A second wave of flooding has forced authorities in Malaysia to evacuate more than 90,000 people from their homes in the southern state of Johor.
Weather forecasts show no sign of the heavy rains abating
Major rivers have burst their banks cutting off a number of towns.
One town was completely submerged, with only rooftops standing above water in some areas, local media reported.
The new floods come as many were returning home from shelters following the first round of flooding in December that killed at least 17 people.
Heavy rains have deluged Johor, the state that borders Singapore, for four days and forecasts show no sign of it easing.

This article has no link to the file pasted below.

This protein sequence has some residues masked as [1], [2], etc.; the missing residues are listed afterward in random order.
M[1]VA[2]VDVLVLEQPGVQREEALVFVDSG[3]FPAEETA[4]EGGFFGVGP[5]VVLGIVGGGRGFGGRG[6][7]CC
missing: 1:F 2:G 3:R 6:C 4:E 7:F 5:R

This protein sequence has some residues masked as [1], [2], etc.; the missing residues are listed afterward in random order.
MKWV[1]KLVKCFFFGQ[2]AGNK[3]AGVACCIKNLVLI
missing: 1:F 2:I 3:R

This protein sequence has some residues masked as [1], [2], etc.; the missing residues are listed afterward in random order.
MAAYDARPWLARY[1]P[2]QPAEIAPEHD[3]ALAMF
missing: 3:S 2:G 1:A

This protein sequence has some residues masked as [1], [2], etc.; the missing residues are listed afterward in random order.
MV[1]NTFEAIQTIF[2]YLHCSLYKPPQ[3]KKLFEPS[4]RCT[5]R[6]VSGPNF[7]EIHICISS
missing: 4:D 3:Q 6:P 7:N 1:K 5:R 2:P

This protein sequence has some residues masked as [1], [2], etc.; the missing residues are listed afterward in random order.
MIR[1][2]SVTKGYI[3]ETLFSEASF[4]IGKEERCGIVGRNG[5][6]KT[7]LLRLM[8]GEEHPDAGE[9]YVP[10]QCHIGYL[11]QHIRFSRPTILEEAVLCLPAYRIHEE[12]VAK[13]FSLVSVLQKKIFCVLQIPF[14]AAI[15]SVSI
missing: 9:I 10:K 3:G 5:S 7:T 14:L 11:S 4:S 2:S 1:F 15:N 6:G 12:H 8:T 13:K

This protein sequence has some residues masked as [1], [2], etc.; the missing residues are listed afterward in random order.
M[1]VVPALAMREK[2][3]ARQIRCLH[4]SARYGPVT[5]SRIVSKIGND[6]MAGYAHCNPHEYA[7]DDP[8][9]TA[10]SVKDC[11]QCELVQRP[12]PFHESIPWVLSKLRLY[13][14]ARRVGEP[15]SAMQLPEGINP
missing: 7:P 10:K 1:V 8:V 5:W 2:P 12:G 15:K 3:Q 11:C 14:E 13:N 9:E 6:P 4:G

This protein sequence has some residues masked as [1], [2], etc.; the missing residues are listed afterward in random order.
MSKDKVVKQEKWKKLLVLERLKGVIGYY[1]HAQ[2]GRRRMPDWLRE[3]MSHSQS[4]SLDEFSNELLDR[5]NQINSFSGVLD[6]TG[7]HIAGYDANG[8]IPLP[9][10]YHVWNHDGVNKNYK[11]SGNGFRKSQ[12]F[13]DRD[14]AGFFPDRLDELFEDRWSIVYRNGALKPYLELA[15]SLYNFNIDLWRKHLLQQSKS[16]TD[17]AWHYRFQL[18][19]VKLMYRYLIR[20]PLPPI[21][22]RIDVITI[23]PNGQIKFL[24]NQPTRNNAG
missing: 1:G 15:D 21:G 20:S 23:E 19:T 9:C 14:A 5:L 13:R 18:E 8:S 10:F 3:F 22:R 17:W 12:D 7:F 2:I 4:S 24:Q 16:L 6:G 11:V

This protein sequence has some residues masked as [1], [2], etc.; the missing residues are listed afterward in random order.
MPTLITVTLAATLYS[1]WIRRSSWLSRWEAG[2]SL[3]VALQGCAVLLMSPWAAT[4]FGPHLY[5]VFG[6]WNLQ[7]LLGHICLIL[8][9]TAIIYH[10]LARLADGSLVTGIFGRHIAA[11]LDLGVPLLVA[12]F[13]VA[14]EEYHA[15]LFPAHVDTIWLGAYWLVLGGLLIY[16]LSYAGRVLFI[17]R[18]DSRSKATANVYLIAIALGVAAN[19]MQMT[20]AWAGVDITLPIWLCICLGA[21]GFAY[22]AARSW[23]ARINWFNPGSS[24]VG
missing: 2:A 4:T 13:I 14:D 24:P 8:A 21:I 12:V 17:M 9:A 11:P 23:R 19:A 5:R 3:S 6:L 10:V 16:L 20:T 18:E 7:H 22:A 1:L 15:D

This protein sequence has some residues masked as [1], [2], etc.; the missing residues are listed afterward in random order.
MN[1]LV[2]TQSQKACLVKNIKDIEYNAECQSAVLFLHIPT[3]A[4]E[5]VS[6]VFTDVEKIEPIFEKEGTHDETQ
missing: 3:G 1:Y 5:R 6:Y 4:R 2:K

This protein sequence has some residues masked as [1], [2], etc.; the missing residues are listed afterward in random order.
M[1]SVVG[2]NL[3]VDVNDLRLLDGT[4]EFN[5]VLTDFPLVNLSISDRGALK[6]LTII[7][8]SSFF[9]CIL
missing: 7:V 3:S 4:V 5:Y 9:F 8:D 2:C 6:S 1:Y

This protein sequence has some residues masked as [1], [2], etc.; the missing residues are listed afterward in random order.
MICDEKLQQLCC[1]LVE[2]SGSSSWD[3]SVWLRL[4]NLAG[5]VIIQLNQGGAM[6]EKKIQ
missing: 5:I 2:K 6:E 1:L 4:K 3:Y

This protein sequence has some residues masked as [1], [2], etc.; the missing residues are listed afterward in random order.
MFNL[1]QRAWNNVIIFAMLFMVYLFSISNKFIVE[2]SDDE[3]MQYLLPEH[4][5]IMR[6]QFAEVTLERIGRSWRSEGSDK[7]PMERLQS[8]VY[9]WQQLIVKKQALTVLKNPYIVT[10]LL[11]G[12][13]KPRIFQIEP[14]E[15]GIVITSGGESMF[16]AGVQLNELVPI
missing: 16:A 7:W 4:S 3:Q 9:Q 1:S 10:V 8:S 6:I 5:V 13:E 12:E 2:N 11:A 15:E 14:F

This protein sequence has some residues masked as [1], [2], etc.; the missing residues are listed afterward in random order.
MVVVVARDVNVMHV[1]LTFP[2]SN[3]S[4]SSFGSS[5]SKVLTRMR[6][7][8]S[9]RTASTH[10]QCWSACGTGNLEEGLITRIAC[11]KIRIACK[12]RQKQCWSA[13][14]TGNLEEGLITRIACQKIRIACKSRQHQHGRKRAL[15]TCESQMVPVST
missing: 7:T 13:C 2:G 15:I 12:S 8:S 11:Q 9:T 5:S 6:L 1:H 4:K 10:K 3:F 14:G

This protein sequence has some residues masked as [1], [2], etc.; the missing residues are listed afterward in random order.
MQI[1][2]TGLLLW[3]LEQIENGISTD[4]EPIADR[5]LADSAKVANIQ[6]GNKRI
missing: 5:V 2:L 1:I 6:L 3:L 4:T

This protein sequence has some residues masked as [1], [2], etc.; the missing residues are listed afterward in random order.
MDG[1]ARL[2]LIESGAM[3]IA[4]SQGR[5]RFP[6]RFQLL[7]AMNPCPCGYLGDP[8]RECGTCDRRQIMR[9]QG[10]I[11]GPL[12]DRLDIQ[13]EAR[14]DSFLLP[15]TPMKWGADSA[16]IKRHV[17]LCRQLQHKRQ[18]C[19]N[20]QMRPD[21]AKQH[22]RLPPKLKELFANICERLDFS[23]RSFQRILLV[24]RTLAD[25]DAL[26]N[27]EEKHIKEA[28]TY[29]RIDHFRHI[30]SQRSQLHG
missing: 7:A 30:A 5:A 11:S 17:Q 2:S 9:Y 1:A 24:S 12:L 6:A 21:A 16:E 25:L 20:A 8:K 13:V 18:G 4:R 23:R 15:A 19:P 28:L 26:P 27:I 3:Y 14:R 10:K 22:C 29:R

Some 355 relief centres have been set up on higher ground to shelter the huge number of displaced people.
There are unconfirmed reports of two deaths among flood evacuees from leptospirosis, a water-borne disease that is spread through rat, dog and cattle urine.
The government is reported to be mobilising teams from across the country to establish medical units at all the relief centres in an attempt to try to avert a health crisis.
Thousands of people were already living in shelters in Johor following the first round of flooding which struck in late December.
Prime Minister Abdullah Ahmad Badawi said late on Friday that a state of emergency may be declared if the floods worsen. He said the government would closely monitor the situation.